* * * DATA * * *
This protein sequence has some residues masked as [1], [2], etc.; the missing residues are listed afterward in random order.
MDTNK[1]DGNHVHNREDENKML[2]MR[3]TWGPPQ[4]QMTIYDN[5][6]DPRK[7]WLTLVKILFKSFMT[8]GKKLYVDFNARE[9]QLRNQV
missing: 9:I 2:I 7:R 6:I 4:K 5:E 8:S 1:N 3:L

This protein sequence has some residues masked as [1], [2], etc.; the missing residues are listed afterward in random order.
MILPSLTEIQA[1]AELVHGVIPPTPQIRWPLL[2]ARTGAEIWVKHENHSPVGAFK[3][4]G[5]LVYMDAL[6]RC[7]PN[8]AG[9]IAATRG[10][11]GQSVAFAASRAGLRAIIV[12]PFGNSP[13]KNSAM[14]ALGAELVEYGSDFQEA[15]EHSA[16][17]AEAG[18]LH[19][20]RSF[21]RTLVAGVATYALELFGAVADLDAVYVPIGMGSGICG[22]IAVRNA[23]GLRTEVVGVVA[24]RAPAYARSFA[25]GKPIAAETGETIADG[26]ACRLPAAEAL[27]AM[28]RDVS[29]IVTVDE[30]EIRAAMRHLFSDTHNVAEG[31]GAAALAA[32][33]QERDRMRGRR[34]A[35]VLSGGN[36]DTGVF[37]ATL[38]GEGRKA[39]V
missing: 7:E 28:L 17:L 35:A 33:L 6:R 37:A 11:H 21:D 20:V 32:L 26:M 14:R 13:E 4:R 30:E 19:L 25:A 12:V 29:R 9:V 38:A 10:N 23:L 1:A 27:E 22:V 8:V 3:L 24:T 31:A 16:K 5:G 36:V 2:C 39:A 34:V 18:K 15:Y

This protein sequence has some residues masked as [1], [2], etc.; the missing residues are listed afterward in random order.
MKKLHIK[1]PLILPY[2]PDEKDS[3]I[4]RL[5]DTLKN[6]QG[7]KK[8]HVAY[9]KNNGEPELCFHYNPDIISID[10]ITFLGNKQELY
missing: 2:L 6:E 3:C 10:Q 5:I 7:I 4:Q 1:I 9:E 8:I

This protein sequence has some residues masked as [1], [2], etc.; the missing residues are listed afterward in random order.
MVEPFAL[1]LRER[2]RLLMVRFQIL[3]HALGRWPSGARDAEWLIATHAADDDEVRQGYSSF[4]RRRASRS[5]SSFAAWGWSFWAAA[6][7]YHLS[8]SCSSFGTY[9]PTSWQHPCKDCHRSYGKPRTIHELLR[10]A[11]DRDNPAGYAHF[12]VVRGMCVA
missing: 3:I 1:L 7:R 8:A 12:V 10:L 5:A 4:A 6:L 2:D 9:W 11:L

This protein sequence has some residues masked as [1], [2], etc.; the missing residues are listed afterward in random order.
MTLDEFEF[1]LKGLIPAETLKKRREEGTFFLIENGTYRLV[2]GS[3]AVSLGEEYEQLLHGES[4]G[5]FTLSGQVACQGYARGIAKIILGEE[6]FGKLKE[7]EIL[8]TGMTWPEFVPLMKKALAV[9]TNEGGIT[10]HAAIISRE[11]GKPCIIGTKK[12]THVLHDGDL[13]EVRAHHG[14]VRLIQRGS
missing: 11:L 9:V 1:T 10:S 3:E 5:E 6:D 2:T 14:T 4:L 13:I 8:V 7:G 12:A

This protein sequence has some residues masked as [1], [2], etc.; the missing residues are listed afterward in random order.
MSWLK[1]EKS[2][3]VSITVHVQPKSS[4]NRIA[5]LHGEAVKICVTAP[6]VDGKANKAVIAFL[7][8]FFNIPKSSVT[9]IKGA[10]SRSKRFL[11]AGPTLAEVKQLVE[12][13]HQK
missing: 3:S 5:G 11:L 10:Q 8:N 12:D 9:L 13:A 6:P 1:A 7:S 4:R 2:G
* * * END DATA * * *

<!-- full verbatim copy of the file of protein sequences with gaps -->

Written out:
This protein sequence has some residues masked as [1], [2], etc.; the missing residues are listed afterward in random order.
MDTNK[1]DGNHVHNREDENKML[2]MR[3]TWGPPQ[4]QMTIYDN[5][6]DPRK[7]WLTLVKILFKSFMT[8]GKKLYVDFNARE[9]QLRNQV
missing: 9:I 2:I 7:R 6:I 4:K 5:E 8:S 1:N 3:L

This protein sequence has some residues masked as [1], [2], etc.; the missing residues are listed afterward in random order.
MILPSLTEIQA[1]AELVHGVIPPTPQIRWPLL[2]ARTGAEIWVKHENHSPVGAFK[3][4]G[5]LVYMDAL[6]RC[7]PN[8]AG[9]IAATRG[10][11]GQSVAFAASRAGLRAIIV[12]PFGNSP[13]KNSAM[14]ALGAELVEYGSDFQEA[15]EHSA[16][17]AEAG[18]LH[19][20]RSF[21]RTLVAGVATYALELFGAVADLDAVYVPIGMGSGICG[22]IAVRNA[23]GLRTEVVGVVA[24]RAPAYARSFA[25]GKPIAAETGETIADG[26]ACRLPAAEAL[27]AM[28]RDVS[29]IVTVDE[30]EIRAAMRHLFSDTHNVAEG[31]GAAALAA[32][33]QERDRMRGRR[34]A[35]VLSGGN[36]DTGVF[37]ATL[38]GEGRKA[39]V
missing: 7:E 28:L 17:L 35:A 33:L 6:R 37:A 11:H 21:D 20:V 32:L 26:M 14:R 13:E 4:R 30:E 19:L 25:A 12:V 29:R 9:V 38:A 10:N 23:L 1:A 27:E 22:V 8:V 3:L 24:T 31:A 16:K 5:G 36:V 2:C 39:A 34:V 18:K 15:Y

This protein sequence has some residues masked as [1], [2], etc.; the missing residues are listed afterward in random order.
MKKLHIK[1]PLILPY[2]PDEKDS[3]I[4]RL[5]DTLKN[6]QG[7]KK[8]HVAY[9]KNNGEPELCFHYNPDIISID[10]ITFLGNKQELY
missing: 2:L 6:E 3:C 10:Q 5:I 7:I 4:Q 1:I 9:E 8:I

This protein sequence has some residues masked as [1], [2], etc.; the missing residues are listed afterward in random order.
MVEPFAL[1]LRER[2]RLLMVRFQIL[3]HALGRWPSGARDAEWLIATHAADDDEVRQGYSSF[4]RRRASRS[5]SSFAAWGWSFWAAA[6][7]YHLS[8]SCSSFGTY[9]PTSWQHPCKDCHRSYGKPRTIHELLR[10]A[11]DRDNPAGYAHF[12]VVRGMCVA
missing: 3:I 1:L 7:R 8:A 12:V 10:L 5:A 4:A 6:L 2:D 9:W 11:L

This protein sequence has some residues masked as [1], [2], etc.; the missing residues are listed afterward in random order.
MTLDEFEF[1]LKGLIPAETLKKRREEGTFFLIENGTYRLV[2]GS[3]AVSLGEEYEQLLHGES[4]G[5]FTLSGQVACQGYARGIAKIILGEE[6]FGKLKE[7]EIL[8]TGMTWPEFVPLMKKALAV[9]TNEGGIT[10]HAAIISRE[11]GKPCIIGTKK[12]THVLHDGDL[13]EVRAHHG[14]VRLIQRGS
missing: 11:L 9:V 1:T 10:S 3:E 5:E 6:D 2:T 14:T 4:L 13:I 8:V 7:G 12:A

This protein sequence has some residues masked as [1], [2], etc.; the missing residues are listed afterward in random order.
MSWLK[1]EKS[2][3]VSITVHVQPKSS[4]NRIA[5]LHGEAVKICVTAP[6]VDGKANKAVIAFL[7][8]FFNIPKSSVT[9]IKGA[10]SRSKRFL[11]AGPTLAEVKQLVE[12][13]HQK
missing: 3:S 5:G 11:L 10:Q 8:N 12:D 9:L 13:A 6:P 1:A 7:S 4:R 2:G